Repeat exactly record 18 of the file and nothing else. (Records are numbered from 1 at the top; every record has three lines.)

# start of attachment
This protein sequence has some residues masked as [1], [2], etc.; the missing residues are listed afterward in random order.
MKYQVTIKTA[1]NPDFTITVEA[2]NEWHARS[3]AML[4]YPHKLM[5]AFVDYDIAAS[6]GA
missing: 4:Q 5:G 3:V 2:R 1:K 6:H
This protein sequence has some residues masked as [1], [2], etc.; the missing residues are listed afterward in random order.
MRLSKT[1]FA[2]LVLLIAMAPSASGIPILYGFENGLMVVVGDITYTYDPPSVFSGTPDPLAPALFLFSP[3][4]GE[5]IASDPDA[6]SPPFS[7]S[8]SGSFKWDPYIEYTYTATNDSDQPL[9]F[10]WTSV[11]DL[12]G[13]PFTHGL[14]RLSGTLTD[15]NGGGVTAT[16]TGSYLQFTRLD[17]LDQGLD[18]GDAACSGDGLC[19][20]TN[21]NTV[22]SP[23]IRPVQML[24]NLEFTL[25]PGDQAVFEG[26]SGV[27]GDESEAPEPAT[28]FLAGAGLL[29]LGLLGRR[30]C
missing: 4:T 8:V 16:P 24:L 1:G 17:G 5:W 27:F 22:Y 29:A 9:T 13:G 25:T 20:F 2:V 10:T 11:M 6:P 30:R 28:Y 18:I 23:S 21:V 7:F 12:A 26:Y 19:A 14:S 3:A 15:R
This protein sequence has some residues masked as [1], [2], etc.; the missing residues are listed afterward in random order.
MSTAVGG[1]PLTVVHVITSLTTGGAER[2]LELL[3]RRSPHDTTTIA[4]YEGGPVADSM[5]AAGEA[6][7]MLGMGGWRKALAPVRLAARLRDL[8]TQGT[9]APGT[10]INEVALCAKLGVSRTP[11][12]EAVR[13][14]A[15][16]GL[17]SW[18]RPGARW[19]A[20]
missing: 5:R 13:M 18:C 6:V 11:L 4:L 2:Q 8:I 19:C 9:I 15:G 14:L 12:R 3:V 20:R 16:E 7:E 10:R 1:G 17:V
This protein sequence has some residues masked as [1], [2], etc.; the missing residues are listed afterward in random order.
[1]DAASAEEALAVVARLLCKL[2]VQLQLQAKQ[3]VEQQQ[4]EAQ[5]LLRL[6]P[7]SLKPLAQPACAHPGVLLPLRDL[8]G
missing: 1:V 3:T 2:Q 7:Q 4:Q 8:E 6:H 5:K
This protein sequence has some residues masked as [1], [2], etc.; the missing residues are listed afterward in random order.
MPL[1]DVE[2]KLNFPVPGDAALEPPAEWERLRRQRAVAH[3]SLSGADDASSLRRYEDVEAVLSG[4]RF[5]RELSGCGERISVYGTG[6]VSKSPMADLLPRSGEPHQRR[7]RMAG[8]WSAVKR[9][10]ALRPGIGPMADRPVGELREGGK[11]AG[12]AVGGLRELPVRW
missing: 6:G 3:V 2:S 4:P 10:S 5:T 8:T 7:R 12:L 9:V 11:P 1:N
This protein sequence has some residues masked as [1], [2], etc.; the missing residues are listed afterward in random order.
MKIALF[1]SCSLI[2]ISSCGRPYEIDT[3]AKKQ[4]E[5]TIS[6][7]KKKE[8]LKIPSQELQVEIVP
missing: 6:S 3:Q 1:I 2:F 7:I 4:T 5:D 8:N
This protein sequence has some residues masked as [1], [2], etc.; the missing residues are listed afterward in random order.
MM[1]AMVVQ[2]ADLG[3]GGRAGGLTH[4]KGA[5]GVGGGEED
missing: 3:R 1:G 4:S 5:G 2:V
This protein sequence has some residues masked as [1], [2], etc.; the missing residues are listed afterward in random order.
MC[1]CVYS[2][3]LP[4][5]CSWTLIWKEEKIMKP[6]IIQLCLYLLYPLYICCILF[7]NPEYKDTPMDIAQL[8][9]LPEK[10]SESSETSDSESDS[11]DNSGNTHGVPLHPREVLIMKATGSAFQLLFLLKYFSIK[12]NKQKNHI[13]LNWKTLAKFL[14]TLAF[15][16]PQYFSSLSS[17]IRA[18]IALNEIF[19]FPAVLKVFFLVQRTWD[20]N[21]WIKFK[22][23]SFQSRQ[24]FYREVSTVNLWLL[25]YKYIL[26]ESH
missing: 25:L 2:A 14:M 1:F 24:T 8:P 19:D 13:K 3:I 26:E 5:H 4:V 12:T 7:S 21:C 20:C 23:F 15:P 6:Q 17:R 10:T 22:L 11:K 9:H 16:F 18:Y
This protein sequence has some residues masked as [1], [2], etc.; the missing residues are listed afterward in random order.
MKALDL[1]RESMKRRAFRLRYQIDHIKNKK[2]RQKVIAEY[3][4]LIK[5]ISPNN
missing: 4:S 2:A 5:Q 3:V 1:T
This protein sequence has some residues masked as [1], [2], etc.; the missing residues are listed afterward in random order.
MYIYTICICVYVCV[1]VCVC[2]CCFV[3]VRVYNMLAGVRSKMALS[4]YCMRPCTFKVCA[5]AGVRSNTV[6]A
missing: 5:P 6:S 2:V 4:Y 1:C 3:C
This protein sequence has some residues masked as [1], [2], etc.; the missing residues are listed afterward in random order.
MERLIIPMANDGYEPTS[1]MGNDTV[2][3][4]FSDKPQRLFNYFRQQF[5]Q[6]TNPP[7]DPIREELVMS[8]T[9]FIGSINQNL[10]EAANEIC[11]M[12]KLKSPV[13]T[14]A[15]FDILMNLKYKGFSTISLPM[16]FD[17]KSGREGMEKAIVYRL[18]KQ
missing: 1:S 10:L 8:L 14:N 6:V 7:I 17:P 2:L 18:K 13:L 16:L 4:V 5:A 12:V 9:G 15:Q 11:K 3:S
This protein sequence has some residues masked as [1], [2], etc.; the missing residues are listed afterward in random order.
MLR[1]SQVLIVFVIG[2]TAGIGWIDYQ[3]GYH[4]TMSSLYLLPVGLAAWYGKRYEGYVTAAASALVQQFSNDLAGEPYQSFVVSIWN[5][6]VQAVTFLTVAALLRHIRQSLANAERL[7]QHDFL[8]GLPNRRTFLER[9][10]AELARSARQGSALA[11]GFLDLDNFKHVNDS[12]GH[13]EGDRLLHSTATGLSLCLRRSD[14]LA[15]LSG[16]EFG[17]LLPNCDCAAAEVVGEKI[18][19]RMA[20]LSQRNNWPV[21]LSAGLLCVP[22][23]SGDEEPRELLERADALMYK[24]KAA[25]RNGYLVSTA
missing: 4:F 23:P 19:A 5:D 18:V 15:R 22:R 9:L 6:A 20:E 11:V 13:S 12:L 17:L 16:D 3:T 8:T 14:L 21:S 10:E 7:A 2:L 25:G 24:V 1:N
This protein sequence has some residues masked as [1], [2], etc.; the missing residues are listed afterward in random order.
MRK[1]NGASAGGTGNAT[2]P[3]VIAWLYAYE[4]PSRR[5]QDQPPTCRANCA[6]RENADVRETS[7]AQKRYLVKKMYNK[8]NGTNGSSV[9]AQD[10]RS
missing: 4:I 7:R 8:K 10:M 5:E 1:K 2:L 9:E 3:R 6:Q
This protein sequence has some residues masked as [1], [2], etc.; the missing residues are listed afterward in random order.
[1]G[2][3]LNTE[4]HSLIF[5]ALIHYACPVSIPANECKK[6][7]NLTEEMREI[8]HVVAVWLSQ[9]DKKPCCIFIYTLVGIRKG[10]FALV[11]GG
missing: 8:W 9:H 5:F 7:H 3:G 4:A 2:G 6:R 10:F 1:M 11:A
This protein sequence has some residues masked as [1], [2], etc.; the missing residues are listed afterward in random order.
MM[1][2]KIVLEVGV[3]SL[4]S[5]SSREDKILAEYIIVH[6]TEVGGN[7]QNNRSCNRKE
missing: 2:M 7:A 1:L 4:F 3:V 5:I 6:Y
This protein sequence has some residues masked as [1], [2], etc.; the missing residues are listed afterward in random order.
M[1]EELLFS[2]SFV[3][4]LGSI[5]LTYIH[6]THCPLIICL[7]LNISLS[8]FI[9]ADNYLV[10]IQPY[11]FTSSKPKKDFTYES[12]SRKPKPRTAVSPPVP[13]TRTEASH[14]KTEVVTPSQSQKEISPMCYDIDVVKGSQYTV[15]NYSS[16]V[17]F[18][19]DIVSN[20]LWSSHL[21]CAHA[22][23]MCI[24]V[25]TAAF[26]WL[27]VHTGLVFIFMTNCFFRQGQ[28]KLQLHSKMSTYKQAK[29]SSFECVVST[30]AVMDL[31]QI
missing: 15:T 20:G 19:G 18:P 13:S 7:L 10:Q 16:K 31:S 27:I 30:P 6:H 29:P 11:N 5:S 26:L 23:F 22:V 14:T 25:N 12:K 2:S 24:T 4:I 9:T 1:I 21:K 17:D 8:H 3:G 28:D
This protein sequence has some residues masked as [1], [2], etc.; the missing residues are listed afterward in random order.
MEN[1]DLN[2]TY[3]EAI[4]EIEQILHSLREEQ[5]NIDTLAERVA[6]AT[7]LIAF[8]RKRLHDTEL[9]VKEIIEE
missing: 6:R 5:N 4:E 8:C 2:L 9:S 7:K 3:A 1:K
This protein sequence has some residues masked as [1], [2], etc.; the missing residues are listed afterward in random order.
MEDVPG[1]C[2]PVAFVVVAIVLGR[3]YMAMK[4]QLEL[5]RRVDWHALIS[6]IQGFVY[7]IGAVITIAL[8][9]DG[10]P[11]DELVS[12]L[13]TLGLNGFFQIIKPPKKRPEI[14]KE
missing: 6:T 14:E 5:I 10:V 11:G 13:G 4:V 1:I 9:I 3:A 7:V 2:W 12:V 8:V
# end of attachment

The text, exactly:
This protein sequence has some residues masked as [1], [2], etc.; the missing residues are listed afterward in random order.
MEDVPG[1]C[2]PVAFVVVAIVLGR[3]YMAMK[4]QLEL[5]RRVDWHALIS[6]IQGFVY[7]IGAVITIAL[8][9]DG[10]P[11]DELVS[12]L[13]TLGLNGFFQIIKPPKKRPEI[14]KE
missing: 6:T 14:E 5:I 10:V 11:G 13:G 4:V 1:I 9:I 3:A 7:V 2:W 12:V 8:V